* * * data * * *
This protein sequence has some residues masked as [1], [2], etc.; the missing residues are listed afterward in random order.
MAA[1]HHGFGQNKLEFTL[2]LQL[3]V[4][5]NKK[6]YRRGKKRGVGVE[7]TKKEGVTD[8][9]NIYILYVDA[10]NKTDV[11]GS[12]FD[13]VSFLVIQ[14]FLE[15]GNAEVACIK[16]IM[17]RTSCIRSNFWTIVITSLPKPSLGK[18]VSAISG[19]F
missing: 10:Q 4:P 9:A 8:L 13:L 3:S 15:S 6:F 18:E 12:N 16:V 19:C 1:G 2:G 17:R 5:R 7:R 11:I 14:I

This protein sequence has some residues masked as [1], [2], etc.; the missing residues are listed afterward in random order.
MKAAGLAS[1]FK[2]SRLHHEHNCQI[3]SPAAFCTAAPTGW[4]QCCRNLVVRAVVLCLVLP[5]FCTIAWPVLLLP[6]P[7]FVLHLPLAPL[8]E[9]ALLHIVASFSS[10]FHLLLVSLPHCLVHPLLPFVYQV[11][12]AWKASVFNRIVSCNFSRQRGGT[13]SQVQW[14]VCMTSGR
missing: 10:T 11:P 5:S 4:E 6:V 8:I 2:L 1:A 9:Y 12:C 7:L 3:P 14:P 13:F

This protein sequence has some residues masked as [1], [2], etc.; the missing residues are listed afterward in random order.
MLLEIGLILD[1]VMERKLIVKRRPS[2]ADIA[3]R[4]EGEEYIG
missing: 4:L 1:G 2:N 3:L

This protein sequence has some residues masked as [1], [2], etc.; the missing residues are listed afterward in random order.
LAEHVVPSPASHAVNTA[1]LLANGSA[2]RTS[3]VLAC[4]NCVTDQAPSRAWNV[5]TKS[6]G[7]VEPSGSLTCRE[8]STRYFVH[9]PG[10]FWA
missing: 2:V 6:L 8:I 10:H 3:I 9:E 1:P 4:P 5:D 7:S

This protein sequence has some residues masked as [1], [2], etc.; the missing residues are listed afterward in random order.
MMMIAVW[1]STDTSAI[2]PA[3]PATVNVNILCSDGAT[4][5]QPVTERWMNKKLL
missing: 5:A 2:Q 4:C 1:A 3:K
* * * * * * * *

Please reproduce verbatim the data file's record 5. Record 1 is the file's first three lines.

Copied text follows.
This protein sequence has some residues masked as [1], [2], etc.; the missing residues are listed afterward in random order.
MMMIAVW[1]STDTSAI[2]PA[3]PATVNVNILCSDGAT[4][5]QPVTERWMNKKLL
missing: 5:A 2:Q 4:C 1:A 3:K